wannacry ransomware

Connecticut agencies hit with WannaCry

The WannaCry ransomware virus made its way onto about 160 computers in 11 different Connecticut government agencies, according to Mark Raymond, the state’s CIO.

The state’s security monitoring system alerted officials of the breach Friday afternoon. IT staff worked through the weekend and were able to contain the malware by Sunday night, Jeffrey Beckham, a spokesman for the state’s Department of Administrative Services, told the Connecticut Post.

Early reports placed the number of affected agencies at 12, but there was one false positive, Raymond told GCN.

Most of the state government's computers were safe thanks to regular patching and antivirus protection. “Generally we’re doing a very good jobs” of installing patches and antivirus software on the state’s more than 30,000 devices, Raymond said. But this attack highlighted the fact that some devices “have fallen through the cracks,” he said.

Finding out how that happened will be part of an investigation, he said. The state is currently in the recovery phase, which involves quarantining the affected machines and rebuilding them with the appropriate patches and antivirus in place.

“We haven’t handled something like this before,” Raymond said.

The state will review its network logs and detection systems to determine how it entered the network and how it spread from machine to machine.

The WannaCry virus showed itself to the world for the first time on May 12, 2017, and has hit hundreds of thousands of computers globally, according to the security research firm Symantec. It exploits a vulnerability in Windows that a 2017 update will patch.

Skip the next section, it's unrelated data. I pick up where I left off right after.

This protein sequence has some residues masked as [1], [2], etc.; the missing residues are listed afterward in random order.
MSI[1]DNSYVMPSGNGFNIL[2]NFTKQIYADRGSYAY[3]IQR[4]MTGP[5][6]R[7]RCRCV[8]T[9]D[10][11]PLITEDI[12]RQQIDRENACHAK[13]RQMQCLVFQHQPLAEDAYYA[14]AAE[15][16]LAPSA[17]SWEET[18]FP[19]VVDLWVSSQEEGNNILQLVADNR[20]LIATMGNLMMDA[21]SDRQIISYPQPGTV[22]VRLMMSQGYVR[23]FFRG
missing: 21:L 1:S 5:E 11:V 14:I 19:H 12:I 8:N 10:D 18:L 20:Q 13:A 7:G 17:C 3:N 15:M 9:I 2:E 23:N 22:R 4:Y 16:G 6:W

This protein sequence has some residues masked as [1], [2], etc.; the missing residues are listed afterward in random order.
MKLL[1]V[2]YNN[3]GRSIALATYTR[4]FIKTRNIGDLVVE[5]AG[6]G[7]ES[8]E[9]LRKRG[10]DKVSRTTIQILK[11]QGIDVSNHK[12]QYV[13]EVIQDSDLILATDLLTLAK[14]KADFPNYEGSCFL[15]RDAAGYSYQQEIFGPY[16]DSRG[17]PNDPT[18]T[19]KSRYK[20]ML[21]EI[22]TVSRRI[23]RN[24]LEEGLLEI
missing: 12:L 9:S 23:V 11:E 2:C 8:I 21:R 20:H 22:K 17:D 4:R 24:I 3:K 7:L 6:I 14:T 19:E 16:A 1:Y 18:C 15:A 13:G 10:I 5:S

Once on a system, WannaCry will lock users out of their files and ask for payment, usually in bitcoin, to get the files back. So far, thought, there are no reports of lost data as a result of the breach in Connecticut.

Connecticut is not alone in its fight against cyberattacks. The Colorado Department of Transportation and the city of Allentown, Pa. experienced large breaches earlier this month, according to SC Media.

CDOT was able to restore its system from backups. But the malware attack in Allentown could cost the town $1 million, according to the Allentown Morning Call.

About the Author

Matt Leonard is a former reporter for GCN.


  • Records management: Look beyond the NARA mandates

    Pandemic tests electronic records management

    Between the rush enable more virtual collaboration, stalled digitization of archived records and managing records that reside in datasets, records management executives are sorting through new challenges.

  • boy learning at home (Travelpixs/Shutterstock.com)

    Tucson’s community wireless bridges the digital divide

    The city built cell sites at government-owned facilities such as fire departments and libraries that were already connected to Tucson’s existing fiber backbone.

Stay Connected